Leica Living Responsibility

Slow Down!

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Our old apartment of 10 years overlooked an alley, from the dining room and my office. There is something compelling about alley life that gives different insight into San Diego neighborhoods. For example, here in University Heights, utility poles run along the alleys rather than major residential streets. Palm trees reach for the skies in their place.

Many properties keep trash cans and dumpsters in the alleys, where residents will place unwanted items they want to give away rather than throw away. Savengers on foot, bicycle, or truck collect this stuff or forage for redeemable bottles and cans. Some of these people rip open bags of refuse, which attracts wildlife—ranging from birds to possums. 

Some residences, while having street numbers, are alley accessible only. I think of them as hidden homes, tucked away from traffic—other than parked cars, which there are many, whether in assigned spaces or alley-facing garages. Alleys can be dangerous, when drivers speed down them—perhaps from their assigned parking space or when cutting through to a street.

I sometimes will walk down these hidden throughways and absorb the ambiance and observe the story they tell about San Diego living. Taken with Leica Q at 10:09 this morning, the Featured Image is from the alley between Louisiana and Mississippi streets, before it crosses Mission. I had never seen a sign like this in any alley—and there are few that I haven’t walked in University Heights. (Photo vitals, aperture manually set: f/2, ISO 100, 1/8000 sec, 28mm.)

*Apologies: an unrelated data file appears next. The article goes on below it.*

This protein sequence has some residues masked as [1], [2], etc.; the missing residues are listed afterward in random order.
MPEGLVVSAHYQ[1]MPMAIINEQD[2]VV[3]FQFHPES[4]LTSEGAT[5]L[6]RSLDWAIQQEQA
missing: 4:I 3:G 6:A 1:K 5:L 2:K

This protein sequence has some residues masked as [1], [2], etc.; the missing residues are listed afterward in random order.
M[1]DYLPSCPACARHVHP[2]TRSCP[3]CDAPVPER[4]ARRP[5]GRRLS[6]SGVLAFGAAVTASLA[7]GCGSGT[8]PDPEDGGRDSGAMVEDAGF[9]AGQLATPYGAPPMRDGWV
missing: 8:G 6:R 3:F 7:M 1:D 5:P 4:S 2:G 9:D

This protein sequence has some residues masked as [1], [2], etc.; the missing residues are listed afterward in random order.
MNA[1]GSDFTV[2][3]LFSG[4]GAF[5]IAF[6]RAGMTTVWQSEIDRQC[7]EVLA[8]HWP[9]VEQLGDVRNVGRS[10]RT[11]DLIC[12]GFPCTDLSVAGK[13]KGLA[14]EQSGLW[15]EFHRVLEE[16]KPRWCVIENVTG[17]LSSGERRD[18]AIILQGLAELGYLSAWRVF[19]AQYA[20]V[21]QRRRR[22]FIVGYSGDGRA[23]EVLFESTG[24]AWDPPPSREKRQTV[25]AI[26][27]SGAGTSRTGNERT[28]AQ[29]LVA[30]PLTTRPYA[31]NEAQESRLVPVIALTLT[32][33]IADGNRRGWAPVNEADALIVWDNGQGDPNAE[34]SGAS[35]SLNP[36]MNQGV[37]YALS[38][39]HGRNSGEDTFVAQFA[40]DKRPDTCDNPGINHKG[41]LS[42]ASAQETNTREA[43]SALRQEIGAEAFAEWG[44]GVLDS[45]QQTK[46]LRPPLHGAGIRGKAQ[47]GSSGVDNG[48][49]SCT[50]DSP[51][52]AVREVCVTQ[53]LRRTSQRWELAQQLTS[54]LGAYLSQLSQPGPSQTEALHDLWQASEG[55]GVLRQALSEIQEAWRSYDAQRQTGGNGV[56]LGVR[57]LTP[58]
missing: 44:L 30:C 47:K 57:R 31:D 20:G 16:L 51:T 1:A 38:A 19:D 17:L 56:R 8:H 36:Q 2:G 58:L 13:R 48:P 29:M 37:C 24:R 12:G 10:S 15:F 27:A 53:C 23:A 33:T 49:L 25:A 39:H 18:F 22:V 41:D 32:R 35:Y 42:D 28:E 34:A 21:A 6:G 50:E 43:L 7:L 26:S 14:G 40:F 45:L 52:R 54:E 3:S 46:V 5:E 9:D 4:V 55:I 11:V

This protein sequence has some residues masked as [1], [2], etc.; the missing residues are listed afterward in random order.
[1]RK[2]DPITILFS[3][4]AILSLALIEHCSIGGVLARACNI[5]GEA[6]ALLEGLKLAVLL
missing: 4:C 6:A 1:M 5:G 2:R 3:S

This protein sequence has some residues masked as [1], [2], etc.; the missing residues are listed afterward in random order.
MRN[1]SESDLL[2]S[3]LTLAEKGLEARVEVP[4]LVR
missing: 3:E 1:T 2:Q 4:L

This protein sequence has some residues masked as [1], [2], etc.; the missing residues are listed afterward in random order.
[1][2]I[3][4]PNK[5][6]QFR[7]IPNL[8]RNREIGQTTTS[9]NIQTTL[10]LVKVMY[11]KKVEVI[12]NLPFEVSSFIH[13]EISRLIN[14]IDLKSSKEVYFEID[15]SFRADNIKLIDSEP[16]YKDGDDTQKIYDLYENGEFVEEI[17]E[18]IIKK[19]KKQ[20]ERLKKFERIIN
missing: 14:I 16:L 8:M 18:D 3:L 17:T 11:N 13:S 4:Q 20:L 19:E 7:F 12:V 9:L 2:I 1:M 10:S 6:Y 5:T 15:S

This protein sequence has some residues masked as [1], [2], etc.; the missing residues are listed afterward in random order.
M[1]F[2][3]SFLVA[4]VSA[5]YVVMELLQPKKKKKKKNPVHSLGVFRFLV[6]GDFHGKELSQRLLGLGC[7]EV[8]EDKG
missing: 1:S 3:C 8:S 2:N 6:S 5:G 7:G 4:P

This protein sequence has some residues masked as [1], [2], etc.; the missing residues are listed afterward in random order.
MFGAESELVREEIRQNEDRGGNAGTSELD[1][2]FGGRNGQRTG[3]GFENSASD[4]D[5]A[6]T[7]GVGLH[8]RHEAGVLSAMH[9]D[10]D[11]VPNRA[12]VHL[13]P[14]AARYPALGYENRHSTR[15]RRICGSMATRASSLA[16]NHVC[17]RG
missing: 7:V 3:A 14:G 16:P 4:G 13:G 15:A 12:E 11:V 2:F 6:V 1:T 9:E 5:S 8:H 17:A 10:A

So surprised, I returned around 3:30 p.m. PST. Timing was lucky. As I approached the signage from other end of the block, two people (presumably parents) walked with a kid. Seconds after they disappeared into some residence’s back entrance, a school bus pulled out like an apparition. I have seen FedEx, UPS, and USPS trucks in alleys but never a school bus.

Kids at play are common enough. For example, teens shoot hoops in the alley behind the apartment we moved to in October 2017. Signs shouldn’t be necessary. Drivers, please, slow down!

 

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